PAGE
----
Ortiz: 'I was real depressed'


Ortiz: 'I was real depressed'

FORT MYERS, Fla. -- David Ortiz arrived in Red Sox camp Wednesday morning, giving the team a full complement of players three days before the first full-squad workout scheduled for Saturday.

After hugs, handshakes, and quintessential-Ortiz off-color greetings for players, staff, and media, Ortiz met with reporters for nearly a half-hour, touching on a plethora of subjects, including the horrific end of last season and the possibility that Ortiz would not return this year.

Asked if that would have been a difficult ending to his legacy with the Red Sox after winning two World Sereis, being a seven-time All-Star, finishing in the top five in MVP voting five times, setting the team single-season home run record Ortiz replied:

I didnt think about it because I think I did my job last year. I would have thought about that if things had gone down the way they did. My year wasnt bad last year. I was really upset because the way we finished and all the opportunities we had through the season and to just be behind by one game. All the chances we had for the season and winning games and those games walking away from us. I just didnt blame one game. I didnt blame everything on one game but the history of the whole season and everything coming down to one game. Everybody was focusing on one game but there were a lot of games we let go during the season.

We should have been on top 10 games and not being away from the playoffs because of the one game. Because like sometimes youre playing teams like Baltimore who were packing to go home. So youre playing with a lot of pressure and theyre not playing with any. And you wind up getting beat because of that. You want to be perfect in everything you do so you can win that one game and it doesnt work that way. Ive been saying that for years.

On the other hand you have a lot of opportunities to win ballgames and for any reason that doesnt happen and then you have to face the situation. I think after the season last year I was real depressed. I was so ready to go to the playoffs and it didnt happen. I remember at one point in the season I said this is the best ballclub Ive ever been on. So when youre playing that good in July and August, me personally, in my mind I was in the playoffs. Having the drop that we had, and moving forward to the end of the season when you know youre running out of chances, that wears you out.

I was like having all this stress and all the pressure that we have to win to go to the playoffs, thats pressure you have to bring to the table. After all, it was like, man, it was very disappointing. At one point I was like, Lets move on and theres nothing you can do about this year. Youve got to pull yourself together and do damage the next year.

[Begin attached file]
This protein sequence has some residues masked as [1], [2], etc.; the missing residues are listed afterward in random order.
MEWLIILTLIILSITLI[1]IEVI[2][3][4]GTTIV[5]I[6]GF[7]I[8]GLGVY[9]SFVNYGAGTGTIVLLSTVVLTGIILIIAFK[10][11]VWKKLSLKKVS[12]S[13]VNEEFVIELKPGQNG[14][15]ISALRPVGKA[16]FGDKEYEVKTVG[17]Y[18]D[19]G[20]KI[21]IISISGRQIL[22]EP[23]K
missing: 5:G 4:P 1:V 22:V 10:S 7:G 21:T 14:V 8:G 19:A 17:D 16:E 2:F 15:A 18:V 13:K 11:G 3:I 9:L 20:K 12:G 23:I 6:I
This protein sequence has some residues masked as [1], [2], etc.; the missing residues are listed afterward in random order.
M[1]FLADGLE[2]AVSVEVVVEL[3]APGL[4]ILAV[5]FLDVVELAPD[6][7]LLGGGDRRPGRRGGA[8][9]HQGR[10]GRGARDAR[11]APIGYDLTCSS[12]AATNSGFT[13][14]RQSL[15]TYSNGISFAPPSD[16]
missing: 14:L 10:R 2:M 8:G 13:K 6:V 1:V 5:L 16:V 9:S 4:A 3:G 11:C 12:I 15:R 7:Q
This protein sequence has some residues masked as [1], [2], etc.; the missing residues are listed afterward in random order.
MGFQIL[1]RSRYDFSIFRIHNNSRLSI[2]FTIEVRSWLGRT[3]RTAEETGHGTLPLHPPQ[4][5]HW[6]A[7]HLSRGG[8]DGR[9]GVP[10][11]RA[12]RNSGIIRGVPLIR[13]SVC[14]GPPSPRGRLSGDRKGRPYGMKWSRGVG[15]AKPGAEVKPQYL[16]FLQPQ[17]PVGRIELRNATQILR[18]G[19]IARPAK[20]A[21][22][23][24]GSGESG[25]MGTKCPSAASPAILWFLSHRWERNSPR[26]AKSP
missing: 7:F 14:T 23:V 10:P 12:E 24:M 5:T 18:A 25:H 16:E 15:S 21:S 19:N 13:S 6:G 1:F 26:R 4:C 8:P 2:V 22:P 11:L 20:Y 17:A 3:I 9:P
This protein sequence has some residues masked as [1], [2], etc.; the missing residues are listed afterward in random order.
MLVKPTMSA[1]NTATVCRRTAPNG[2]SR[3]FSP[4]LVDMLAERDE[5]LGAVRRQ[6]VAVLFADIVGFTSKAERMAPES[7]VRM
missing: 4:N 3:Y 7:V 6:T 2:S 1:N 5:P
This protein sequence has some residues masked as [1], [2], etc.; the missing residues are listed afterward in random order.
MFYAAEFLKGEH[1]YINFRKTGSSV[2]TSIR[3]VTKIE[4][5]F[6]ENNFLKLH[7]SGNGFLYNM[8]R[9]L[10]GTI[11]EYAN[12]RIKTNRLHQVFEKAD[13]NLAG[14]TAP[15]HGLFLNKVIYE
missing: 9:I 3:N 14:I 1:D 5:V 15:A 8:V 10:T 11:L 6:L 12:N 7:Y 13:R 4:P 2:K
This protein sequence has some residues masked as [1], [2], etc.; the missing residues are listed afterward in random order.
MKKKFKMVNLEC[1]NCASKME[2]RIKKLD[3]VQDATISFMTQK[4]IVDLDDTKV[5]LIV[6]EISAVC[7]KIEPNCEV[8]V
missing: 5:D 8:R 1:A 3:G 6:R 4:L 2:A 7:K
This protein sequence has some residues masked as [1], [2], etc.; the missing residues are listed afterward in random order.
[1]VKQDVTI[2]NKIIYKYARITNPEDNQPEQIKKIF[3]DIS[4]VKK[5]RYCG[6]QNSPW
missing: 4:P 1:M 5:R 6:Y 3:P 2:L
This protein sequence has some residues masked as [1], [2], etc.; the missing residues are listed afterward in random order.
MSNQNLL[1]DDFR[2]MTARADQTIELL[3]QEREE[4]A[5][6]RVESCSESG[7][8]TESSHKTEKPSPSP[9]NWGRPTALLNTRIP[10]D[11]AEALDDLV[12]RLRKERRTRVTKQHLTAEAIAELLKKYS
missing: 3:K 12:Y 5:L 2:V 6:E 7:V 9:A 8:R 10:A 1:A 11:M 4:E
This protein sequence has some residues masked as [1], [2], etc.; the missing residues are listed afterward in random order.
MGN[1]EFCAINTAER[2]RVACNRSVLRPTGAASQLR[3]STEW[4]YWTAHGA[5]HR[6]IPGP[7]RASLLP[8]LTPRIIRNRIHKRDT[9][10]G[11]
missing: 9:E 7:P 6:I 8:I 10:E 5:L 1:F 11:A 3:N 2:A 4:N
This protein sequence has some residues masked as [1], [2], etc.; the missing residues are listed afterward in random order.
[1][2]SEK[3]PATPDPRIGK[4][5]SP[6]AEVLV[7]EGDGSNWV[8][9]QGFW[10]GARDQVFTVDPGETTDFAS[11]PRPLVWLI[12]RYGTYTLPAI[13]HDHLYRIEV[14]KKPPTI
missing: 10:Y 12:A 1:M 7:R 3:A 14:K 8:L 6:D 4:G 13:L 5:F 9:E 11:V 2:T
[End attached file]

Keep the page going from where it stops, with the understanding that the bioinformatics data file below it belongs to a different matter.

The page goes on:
Tuesday, Oct. 25: Carlo for Calder?


Tuesday, Oct. 25: Carlo for Calder?

Here are the links from around the hockey world, and what I’m reading while having watched the Curious George Halloween special about eight times over the last three or four days thanks to my three-year-old son.

*Bob McKenzie with a great story in former NHL defenseman Mike Commodore talking a shift as an Uber driver as his hockey work has dried up.

*Alex Radulov is earning some early respect for his play from his Habs teammates and the fickle Canadiens fans, but let’s see how the whole season plays out for the notoriously combustible Russian winger.

*Zach Werenski has taken an early lead among his NHL rookie peers for the Calder Trophy, but it looks like it’s going to be a crowded field this year. Just a couple of weeks in, Brandon Carlo certainly looks like he could be in the conversation as well.

*Pioneering female goaltender Shannon Szabados has been cut from the Peoria team in the Southern Pro League.

*The Chicago Blackhawks have plenty of advice for the Chicago Cubs about playing in the big games as the Cubbies get ready for their World Series close-up.

*A more mature David Perron is having greater success the second time around with the St. Louis Blues while contributing in many different areas.

*For something completely different: a really fun story of a Hollywood Reporter contributor recording the reactions of her 7-year-old son watching Empire Strikes Back for the first time. I was around the same age when Empire came out, so I’m sure my reactions were pretty similar to his at different points in the movie.

Red Sox exec Amiel Sawdaye follows Hazen to Arizona


Red Sox exec Amiel Sawdaye follows Hazen to Arizona

The Red Sox lost another key member of their front office Monday, when vice-president of amateur and international scouting Amiel Sawdaye followed former general manager Mike Hazen to Arizona.

Sawdaye will be the Diamondbacks' assistant GM. As stated by Rotoworld, he had been instrumental in building up the Red Sox' young big league talent and farm system.

The Boston Globe reported today that the Red Sox may not fill the GM vacancy created when Hazen left, instead using "other staffers to take on Hazen’s administrative duties". President of baseball operations Dave Dombrowski handles many of the duties traditionally associated with the general manager's position, leaving the actual GM's job in Boston as "essentially an assistant [position] with a lofty title but little power".

The Red Sox have also lost two other front-office members this offseason: Senior baseball analyst Tom Tippett, who had been with the organization for eight years, and director of sports medicine services Dan Dyrek, who had been with the Sox for five years.